“My wife and I have a mix of Amazon Echo and Google Home speakers in our house. The obvious choice for a music-streaming service seemed to be Spotify since it works on both platforms. Or at least it seemed that way until we ran into the baffling and user-hostile way Spotify handles home postal addresses,” Josh Centers writes for TidBITS. “(I should have guessed something like this would happen after Adam Engst ran into an incomprehensible track limit on his account—see “The 10,000 Track Limit: Why I Switched from Spotify to Apple Music,” 30 August 2017.)”
“You don’t have to give Spotify a home address unless you sign up for a family plan,” Centers writes. “Apparently, Spotify requires address verification to try to ensure that all family members are in the same household, so presumably, those addresses need to be entered identically… [But] there’s no way to see the address you entered. In fact, until recently, the only way to change the address associated with your account was to delete your account and create a new one. Now you merely have to cancel your subscription, wait for your account to revert to the free tier, and then re-subscribe.”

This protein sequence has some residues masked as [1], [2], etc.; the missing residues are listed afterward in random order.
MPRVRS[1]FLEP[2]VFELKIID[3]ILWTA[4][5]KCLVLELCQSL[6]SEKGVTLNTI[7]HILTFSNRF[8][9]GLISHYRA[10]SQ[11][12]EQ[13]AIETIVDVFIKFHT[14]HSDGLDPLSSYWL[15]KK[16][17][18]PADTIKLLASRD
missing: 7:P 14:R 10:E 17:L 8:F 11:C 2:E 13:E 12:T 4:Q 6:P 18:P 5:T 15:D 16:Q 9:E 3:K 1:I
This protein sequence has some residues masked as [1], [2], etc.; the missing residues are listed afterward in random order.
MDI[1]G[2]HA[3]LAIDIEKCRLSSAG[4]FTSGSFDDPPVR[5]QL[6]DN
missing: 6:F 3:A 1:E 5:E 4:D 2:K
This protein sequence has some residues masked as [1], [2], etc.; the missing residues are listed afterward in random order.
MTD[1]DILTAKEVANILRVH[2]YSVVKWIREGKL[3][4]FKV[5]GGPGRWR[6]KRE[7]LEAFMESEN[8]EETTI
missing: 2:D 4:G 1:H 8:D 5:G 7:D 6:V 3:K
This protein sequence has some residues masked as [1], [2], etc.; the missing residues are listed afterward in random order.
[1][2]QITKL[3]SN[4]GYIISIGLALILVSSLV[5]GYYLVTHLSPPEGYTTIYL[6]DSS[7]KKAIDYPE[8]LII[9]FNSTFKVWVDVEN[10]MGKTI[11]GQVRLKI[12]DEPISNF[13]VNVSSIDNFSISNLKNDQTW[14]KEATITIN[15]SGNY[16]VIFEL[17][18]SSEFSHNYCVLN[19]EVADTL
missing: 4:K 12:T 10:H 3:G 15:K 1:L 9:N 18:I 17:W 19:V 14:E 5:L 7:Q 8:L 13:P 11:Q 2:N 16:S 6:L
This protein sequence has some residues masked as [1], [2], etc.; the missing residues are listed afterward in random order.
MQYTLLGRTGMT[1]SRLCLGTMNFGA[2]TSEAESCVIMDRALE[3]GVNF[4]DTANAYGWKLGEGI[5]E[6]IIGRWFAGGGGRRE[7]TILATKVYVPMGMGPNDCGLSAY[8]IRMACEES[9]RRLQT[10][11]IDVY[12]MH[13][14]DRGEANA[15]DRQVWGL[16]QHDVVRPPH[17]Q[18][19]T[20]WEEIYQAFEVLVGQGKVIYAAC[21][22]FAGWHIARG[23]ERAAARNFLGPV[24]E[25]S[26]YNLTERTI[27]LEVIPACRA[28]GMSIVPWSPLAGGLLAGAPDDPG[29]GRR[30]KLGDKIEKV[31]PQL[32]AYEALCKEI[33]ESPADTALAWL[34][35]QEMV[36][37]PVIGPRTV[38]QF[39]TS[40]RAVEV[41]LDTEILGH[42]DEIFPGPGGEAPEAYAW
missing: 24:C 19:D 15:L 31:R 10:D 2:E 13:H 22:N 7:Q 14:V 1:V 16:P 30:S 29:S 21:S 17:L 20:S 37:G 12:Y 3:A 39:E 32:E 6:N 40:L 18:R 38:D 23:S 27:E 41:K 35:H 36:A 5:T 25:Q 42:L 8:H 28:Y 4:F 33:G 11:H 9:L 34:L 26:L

“I strongly suspect this is a scheme to make the music industry happy, but it’s user-hostile and does nothing to prevent users from sharing family plans across households,” Centers writes. “Apple must have better leverage with the record labels because location isn’t an issue for Apple Music. Plus, Apple Music now works with Alexa.”
Read more in the full article here.
MacDailyNews Take: Not to mention that it really makes no sense to subscribe to Spotify when it has 40% fewer tracks than Apple Music for the exact same price. Apple Music boasts a catalog of 50 million songs; Spotify has just 30 million. If you’re still subscribing to Spotify, it’s past time for you to cancel it and upgrade to Apple Music. (See also: How to move your Spotify playlists to Apple Music.)
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